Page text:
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New filings for jobless benefits fall to two-month low

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The number of people signing up for unemployment benefits dropped to the lowest level in two months last week, an encouraging sign that companies are not resorting to deeper layoffs even as the economy has lost momentum.

The Labor Department said Thursday that new claims for unemployment insurance declined last week by a seasonally adjusted 27,000, to 451,000. Economists had predicted a much smaller decline of 2,000. The number of new claims filed in the previous week turned out to be flat, versus a small drop as first reported. But that amount was a sharp decrease from the week before.

New applications for jobless benefits shot past the half-million mark in mid-August, the highest level since November. Since that spike, they have drifted lower. New filings for jobless benefits are at their lowest level since July 10.

Meanwhile, the four-week moving average of new claims, which smoothes weekly fluctuations, also fell last week, dropping by 9,250, to 477,750. So did the number of people continuing to draw unemployment aid.

Even with latest decline, new filings for jobless benefits are still much higher than they would be if the economy is healthy. When the economy is growing strongly and companies are hiring, requests for unemployment benefits fall below 400,000.

Last week, the government reported that the unemployment rate ticked up to 9.6 percent in August from 9.5 percent in July. Private employers in August added a net total of only 67,000 jobs in August. Job gains would need to be more than three times that to drive down the unemployment rate.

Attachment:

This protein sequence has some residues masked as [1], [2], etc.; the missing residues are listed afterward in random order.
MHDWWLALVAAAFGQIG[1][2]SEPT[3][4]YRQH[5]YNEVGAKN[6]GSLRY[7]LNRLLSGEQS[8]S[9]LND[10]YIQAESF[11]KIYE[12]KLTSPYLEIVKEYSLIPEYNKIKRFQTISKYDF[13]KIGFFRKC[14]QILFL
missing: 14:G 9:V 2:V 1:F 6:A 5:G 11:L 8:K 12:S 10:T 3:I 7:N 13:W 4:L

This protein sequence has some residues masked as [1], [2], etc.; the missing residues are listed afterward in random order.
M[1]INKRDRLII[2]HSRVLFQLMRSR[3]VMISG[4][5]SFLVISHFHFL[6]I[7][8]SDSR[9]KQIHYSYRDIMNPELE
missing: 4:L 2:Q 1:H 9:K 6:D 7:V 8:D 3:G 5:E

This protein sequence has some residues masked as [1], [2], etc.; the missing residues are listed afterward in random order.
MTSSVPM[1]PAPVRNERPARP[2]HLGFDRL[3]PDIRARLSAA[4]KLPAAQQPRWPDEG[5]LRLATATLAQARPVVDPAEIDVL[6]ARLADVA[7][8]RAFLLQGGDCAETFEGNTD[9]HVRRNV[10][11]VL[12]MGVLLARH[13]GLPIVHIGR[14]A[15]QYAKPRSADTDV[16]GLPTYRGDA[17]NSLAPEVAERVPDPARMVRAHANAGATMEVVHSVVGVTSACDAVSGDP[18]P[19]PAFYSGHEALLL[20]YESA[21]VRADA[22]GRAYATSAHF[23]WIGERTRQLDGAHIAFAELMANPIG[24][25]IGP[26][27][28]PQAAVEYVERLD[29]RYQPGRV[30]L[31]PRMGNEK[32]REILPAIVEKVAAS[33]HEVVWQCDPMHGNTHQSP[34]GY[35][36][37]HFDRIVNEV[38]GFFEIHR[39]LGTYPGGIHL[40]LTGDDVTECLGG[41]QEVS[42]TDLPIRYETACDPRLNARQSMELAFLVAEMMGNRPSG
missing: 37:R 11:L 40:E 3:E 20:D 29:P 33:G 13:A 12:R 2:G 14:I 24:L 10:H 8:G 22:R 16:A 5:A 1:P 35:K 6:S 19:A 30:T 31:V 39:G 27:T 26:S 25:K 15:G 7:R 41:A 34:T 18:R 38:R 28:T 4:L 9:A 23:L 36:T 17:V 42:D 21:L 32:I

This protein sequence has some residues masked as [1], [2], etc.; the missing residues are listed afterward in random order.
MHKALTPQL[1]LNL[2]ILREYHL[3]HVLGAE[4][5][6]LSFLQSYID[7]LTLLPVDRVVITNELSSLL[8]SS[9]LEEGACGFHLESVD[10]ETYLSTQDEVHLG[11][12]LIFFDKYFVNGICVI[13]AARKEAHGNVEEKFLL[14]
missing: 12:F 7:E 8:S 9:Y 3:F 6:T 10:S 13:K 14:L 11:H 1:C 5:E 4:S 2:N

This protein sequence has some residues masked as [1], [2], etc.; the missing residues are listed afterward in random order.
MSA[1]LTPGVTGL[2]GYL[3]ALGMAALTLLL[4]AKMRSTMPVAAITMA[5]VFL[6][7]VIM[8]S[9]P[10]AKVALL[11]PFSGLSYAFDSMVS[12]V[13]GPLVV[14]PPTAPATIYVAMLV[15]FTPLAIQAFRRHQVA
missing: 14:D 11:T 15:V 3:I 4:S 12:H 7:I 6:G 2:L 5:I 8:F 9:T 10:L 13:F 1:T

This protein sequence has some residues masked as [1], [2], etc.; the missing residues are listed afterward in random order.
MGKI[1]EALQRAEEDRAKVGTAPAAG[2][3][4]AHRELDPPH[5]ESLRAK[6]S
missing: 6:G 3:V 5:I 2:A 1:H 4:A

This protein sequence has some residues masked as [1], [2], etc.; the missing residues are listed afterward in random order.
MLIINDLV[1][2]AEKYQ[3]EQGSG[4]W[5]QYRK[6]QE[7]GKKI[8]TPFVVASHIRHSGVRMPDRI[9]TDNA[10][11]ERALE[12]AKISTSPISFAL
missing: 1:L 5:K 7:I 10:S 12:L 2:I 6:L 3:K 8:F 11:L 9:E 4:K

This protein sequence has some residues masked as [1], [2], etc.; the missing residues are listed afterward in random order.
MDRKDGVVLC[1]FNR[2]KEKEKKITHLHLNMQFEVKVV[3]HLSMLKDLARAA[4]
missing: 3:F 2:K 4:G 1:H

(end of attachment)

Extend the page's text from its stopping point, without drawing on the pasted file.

The unemployment rate has exceeded 9 percent for 16 months and is likely to extend that streak into next year.

Without more jobs, consumers are likely to spend cautiously, which would keep the economy mired in its slow-growth rut.

The economy’s growth has slowed sharply from earlier this year as the impact of the government’s stimulus package fades.

Companies are wary about stepping up hiring because they are worried about their sales and whether the economy will continue to lose momentum. But in recent weeks, companies have shied away from resorting to even deeper layoffs.

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  1. In reality, Lilly is maintaining profit by cutting costs such as Indiana/US citizen IT workers by a significant amount with their Tata Indian consulting connection, increasing Indian H1B's at Lillys Indiana locations significantly and offshoring to India high paying Indiana jobs to cut costs and increase profit at the expense of U.S. workers.

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  3. http://www.omafra.gov.on.ca/english/engineer/facts/03-111.htm Corporate farms are not farms, they are indeed factories on a huge scale. The amount of waste and unhealthy smells are environmentally unsafe. If they want to do this, they should be forced to buy a boundary around their farm at a premium price to the homeowners and landowners that have to eat, sleep, and live in a cesspool of pig smells. Imagine living in a house that smells like a restroom all the time. Does the state really believe they should take the side of these corporate farms and not protect Indiana citizens. Perhaps justifiable they should force all the management of the farms to live on the farm itself and not live probably far away from there. Would be interesting to investigate the housing locations of those working at and managing the corporate farms.

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